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The Journal of adolescent health : official publication of the Society for Adolescent Medicine

Large Doses of Vitamin D Fail to Increase 25-Hydroxyvitamin D Levels or to Alter Cardiovascular Risk Factors in Obese Adolescents: A Pilot Study.


PMID 25873553

Abstract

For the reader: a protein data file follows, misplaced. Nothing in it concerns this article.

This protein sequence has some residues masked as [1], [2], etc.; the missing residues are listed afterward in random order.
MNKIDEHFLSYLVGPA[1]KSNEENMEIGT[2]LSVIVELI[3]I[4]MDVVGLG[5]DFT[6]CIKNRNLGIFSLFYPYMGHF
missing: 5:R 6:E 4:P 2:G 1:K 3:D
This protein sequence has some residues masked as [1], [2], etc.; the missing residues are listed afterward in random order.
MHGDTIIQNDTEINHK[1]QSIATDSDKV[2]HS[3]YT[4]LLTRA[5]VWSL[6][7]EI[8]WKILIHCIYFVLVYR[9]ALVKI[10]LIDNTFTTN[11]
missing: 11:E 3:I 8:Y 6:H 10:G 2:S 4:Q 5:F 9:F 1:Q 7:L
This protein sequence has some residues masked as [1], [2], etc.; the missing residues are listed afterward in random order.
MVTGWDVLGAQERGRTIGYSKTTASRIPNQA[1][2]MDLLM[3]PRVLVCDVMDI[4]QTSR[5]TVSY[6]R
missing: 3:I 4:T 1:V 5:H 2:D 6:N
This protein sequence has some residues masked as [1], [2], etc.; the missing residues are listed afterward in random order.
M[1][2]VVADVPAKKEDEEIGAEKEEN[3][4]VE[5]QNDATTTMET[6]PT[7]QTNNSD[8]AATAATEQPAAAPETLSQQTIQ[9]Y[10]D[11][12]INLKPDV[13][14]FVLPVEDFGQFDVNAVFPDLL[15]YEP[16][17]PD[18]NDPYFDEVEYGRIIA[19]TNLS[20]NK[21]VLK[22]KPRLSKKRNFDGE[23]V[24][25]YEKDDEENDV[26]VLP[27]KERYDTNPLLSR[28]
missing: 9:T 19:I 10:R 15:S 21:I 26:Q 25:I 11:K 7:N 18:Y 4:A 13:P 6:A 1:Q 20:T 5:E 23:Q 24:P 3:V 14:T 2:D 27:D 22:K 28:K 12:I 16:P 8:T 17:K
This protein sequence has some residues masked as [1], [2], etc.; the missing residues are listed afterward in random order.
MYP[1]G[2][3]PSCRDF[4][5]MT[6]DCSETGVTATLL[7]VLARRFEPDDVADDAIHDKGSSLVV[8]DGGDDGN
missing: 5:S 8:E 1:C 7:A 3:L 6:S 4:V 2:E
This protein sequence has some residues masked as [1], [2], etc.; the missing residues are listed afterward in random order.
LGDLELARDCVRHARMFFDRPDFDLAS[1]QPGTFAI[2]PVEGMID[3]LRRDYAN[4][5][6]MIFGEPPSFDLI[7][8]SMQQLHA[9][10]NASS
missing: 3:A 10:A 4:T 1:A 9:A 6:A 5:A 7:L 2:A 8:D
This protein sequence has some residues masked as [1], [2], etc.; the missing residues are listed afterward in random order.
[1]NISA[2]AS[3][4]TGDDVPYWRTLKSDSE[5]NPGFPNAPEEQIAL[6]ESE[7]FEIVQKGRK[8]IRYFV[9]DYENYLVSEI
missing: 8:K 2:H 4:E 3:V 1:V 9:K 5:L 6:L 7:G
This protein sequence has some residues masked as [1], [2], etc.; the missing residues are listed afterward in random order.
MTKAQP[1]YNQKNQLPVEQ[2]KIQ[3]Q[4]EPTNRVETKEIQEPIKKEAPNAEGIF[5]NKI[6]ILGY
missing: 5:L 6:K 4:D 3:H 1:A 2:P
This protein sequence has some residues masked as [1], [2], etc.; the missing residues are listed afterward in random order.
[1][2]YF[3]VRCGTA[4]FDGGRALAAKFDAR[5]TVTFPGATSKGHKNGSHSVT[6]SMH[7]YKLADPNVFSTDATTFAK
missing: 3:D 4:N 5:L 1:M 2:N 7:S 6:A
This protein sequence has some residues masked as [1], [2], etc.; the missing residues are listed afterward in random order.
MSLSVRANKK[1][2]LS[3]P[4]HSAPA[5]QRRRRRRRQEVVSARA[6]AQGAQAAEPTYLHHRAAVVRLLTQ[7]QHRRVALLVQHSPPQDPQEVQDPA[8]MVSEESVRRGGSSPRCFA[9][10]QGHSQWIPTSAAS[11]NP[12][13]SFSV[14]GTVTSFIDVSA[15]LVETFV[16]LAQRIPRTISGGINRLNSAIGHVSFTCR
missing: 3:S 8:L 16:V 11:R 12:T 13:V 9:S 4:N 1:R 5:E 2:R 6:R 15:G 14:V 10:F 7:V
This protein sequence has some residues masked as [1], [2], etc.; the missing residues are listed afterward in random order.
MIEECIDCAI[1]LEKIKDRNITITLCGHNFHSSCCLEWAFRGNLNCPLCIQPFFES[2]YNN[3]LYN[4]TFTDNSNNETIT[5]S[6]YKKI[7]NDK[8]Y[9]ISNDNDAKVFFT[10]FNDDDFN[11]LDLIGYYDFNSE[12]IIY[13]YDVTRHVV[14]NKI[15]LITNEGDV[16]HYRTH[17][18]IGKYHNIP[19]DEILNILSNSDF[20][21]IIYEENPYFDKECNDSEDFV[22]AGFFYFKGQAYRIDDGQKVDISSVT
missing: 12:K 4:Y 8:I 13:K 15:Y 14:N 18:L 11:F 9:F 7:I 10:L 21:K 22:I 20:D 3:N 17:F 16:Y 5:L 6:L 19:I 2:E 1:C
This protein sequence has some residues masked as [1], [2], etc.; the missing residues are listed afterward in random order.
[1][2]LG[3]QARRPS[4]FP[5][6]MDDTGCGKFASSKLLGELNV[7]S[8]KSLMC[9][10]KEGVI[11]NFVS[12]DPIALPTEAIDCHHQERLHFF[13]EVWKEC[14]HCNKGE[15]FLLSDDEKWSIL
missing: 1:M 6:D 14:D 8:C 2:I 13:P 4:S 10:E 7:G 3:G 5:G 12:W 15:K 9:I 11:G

Vitamin D deficiency and cardiometabolic risk factors are common in obese adolescents. Observational studies demonstrate an inverse relationship among serum 25-hydroxyvitamin D (25OHD) and obesity, insulin resistance, and inflammatory cytokines. This pilot study explores if vitamin D supplementation could reduce serum concentrations of inflammatory cytokines (interleukin [IL] 6, IL-10, tumor necrosis factor α), adiponectin, lipids, hemoglobin A1C, and high-sensitivity C-reactive protein (hs-CRP). A secondary aim was to determine the associations between baseline serum 25OHD concentrations and body mass index (BMI), hs-CRP, inflammatory cytokines, and lipids. Overweight and obese adolescents enrolled in this 24-week, randomized, double-blind study were given 150,000 IU ergocalciferol or placebo at baseline and 12 weeks. Outcome measurements included serum 25OHD, inflammatory cytokines, adiponectin, hs-CRP, lipids, hemoglobin A1C, and BMI at baseline, 12, and 24 weeks. Of 40 participants, 31 (78%) completed the study. Mean ± standard error 25OHD levels were similar in vitamin D and placebo groups at baseline (19.6 ± 5.3 vs. 25.8 ± 10.8 ng/mL) and 24 weeks (20.1 ± 3.4 vs. 24.6 ± 8.4 ng/mL). Inflammatory and cardiovascular markers were not significantly different between groups at 24 weeks. Serum 25OHD at baseline was associated with BMI (r = -.44 [95% confidence interval, -.66 to -.15]) but not with other outcome measures. Supplementation with vitamin D at 150,000 IU every 3 months failed to increase serum 25OHD or alter inflammatory markers and lipids in overweight and obese youth. Further studies are needed to establish the dose of vitamin D required to increase 25OHD and determine potential effects on metabolic risk factors in obese teens.